Why Decomposition Matters

By: Agile Velocity | Jun 05, 2013 |  Article,  Technical Practices

decomposition of an animalAs children, we were told by adults to take smaller bites when eating. We didn’t always understand the risk of choking that they saw, but ultimately it was easier and safer to chew those smaller bites. In some cases, taking smaller bites made the difference in finishing more of the meal. But have we translated that lesson to other things in our lives?

Often we try to tackle things that are too big to sufficiently understand, estimate, or complete in a reasonable amount of time and we suffer for it. We don’t always see the risks that hide in more complex items and thus don’t feel compelled to break them down. Other times we fail to break things down due to unknowns, ignorance, uncertainty, pride, optimism, or even laziness.

Variation in Software

Delivering software products is a constant struggle with a variation of size and complexity. It’s everywhere, from the size of user stories to tasks to code changes to releases. It is present from the moment someone has an idea to the moment software is deployed. We strive to understand, simplify, prioritize and execute on different types of things that are difficult to digest. The more variation we see, the more we struggle with staying consistent and predictable.

Because of this variation, we need to be good at breaking things down to more manageable sizes. This need is so pervasive, I propose it be viewed as a fundamental skill in software. I don’t think most teams recognize this and certainly don’t develop the skill. Many people on Agile teams exposed to concepts like Story decomposition don’t often realize how often they need to apply similar practices in so many other ways.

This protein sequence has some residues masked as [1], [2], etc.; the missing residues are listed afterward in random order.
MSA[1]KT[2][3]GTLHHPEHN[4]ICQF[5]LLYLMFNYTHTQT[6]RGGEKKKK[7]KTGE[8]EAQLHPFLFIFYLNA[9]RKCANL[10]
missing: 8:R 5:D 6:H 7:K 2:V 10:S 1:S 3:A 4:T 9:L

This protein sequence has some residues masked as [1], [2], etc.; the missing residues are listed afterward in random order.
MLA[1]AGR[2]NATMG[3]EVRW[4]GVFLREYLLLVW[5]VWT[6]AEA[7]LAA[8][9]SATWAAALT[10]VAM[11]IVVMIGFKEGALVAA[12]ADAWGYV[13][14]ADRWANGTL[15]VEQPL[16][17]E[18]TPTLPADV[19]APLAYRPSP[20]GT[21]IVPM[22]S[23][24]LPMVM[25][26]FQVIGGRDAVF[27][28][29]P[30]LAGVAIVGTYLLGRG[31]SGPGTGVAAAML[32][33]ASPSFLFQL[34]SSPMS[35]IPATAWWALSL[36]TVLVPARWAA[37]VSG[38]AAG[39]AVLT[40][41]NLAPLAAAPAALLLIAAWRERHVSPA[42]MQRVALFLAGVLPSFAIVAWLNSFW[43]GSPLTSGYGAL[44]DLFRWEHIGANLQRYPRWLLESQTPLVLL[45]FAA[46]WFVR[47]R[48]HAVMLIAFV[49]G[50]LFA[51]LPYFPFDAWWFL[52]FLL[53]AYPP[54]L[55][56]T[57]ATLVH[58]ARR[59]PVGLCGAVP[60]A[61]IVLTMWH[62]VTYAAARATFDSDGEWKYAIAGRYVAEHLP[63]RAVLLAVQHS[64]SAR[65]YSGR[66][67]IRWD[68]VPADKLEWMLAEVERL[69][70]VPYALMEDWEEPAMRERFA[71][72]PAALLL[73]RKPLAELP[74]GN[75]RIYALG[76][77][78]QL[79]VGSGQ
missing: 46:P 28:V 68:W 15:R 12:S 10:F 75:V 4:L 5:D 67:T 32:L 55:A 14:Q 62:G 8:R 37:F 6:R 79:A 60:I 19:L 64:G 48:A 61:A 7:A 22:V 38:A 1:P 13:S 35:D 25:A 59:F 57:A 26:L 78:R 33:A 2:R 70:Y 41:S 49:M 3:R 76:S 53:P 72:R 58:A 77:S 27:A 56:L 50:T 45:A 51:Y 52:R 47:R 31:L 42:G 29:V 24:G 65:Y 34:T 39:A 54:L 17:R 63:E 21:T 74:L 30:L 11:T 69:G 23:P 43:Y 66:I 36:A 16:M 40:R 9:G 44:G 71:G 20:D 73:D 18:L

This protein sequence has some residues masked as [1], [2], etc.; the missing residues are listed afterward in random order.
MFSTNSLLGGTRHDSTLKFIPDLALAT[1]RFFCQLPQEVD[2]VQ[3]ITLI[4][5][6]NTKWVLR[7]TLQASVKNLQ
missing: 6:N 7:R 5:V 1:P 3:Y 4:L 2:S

Why Decomposition Matters

My example of eating small bites was simplistic. In developing software, there is a lot more to gain but it is still ultimately about reducing risk and making tasks easier.


According to The Progress Principle, a strong key to people remaining happy, engaged, motivated, and creative is making regular progress on meaningful work. Not surprisingly, we want to get things done, but we also want to feel a sense of pride and accomplishment.

Of course, stakeholders and other parties are interested in seeing progress from those they depend on. When we are able to make more regular progress toward goals, we provide better measurements and visibility for ourselves and others to know how we are doing.

It should be no surprise that smaller items enable quicker progress toward goals if done right. We certainly need to take care to avoid dependencies and wait time. Smaller, more independent goals allow more frequent progress and all the benefits that come with it.


As we have more people working on something, is it easier to put them all on a larger, more monolithic task or divide and conquer? Usually, we prefer to divide and conquer. Yet how we divide is important as well because dependencies and other kinds of blocking issues create wait time and frustration.